Dismissal of Case Against Nursing Home is Reversed

ANNA PARKER, ADMINISTRATOR OF ESTATE OF WANDA FAYE DOBBS, DECEASED ET AL. v. PORTLAND NURSING & NURSING REHAB ET AL.
Court: TN Court of Appeals

Attorneys:

Deborah Truby Riordan, Little Rock, Arkansas; Cameron C. Jehl and Carey L. Acerra, Memphis, Tennessee, for the appellant, Anna Parker, Administrator of the Estate of Wanda Faye Dobbs, deceased, and on behalf of the wrongful death beneficiaries of Wanda Faye Dobbs.

Heidi A. Barcus, Jennifer Pearson Taylor, and Ian P. Hennessey, Knoxville, Tennessee, for the appellees, Portland Nursing and Rehab Center, Inc. D/b/a Highland Manor Nursing & Rehab Center, Sunbelt Health Care Centers, Inc. A/k/a Adventist Care Centers, Adventist Health System Sunbelt Healthcare Corporation, and Adventist Health System/Sunbelt, Inc.

Judge: CLEMENT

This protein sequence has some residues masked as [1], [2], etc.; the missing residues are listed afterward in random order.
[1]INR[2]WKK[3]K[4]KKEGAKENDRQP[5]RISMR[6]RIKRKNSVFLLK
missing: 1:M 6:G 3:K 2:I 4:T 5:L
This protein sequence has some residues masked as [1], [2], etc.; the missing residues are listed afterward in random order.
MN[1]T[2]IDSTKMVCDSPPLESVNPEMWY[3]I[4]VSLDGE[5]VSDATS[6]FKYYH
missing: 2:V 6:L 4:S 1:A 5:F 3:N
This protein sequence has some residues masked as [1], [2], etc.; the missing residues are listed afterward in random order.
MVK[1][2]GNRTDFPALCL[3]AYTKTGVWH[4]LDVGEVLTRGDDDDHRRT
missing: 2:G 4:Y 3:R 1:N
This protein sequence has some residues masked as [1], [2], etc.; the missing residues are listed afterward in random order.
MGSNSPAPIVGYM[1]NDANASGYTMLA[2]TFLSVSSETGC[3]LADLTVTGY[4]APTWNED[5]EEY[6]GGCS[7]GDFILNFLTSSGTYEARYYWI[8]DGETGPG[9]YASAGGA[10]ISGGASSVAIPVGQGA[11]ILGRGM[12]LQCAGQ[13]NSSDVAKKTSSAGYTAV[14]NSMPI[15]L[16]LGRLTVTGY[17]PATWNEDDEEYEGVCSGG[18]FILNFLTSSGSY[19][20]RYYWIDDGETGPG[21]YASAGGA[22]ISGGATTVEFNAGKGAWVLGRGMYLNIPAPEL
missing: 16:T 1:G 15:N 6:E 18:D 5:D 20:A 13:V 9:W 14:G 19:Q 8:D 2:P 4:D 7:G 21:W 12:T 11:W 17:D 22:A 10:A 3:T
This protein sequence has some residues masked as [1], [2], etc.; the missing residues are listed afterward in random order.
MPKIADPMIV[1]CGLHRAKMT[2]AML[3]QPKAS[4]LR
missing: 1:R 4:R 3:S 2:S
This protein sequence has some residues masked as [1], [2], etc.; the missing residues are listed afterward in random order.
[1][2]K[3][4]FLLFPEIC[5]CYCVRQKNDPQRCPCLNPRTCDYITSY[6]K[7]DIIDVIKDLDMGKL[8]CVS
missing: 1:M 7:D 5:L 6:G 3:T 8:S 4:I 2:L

In this action, the plaintiff has attempted to assert claims for ordinary negligence and medical malpractice against nursing home defendants by filing two separate actions and then seeking to consolidate the cases or to amend the complaint to assert both types of claims in one case. The first complaint filed only asserted claims for ordinary negligence against the nursing home defendants. Sixty days after having given the statutory notice to the healthcare providers of her intent to file medical malpractice claims, the plaintiff commenced a separate action against the same nursing home defendants and an additional defendant, a physician who treated the nursing home patient, by filing a complaint for medical malpractice. Upon motions of the nursing home defendants, the trial court refused to consolidate the cases, dismissed the medical malpractice claims against the nursing home defendants upon the ground of a prior suit pending, and denied the plaintiff’s motion to amend the complaint in the first case to add claims for medical malpractice against the nursing home defendants. Having determined that the plaintiff complied with Tennessee Code Annotated § 29-26- 121(a) by giving the requisite 60 days notice to the medical providers and that the statute of limitations had not run, we have concluded that the trial court erred in denying the plaintiff’s Tennessee Rule of Civil Procedure 15.01 motion to amend the complaint. Accordingly, we reverse and remand with instructions to grant the plaintiff’s motion to amend the complaint for ordinary negligence against the nursing home defendants thus allowing the plaintiff to assert medical malpractice claims against the nursing home defendants and for further proceedings consistent with this opinion

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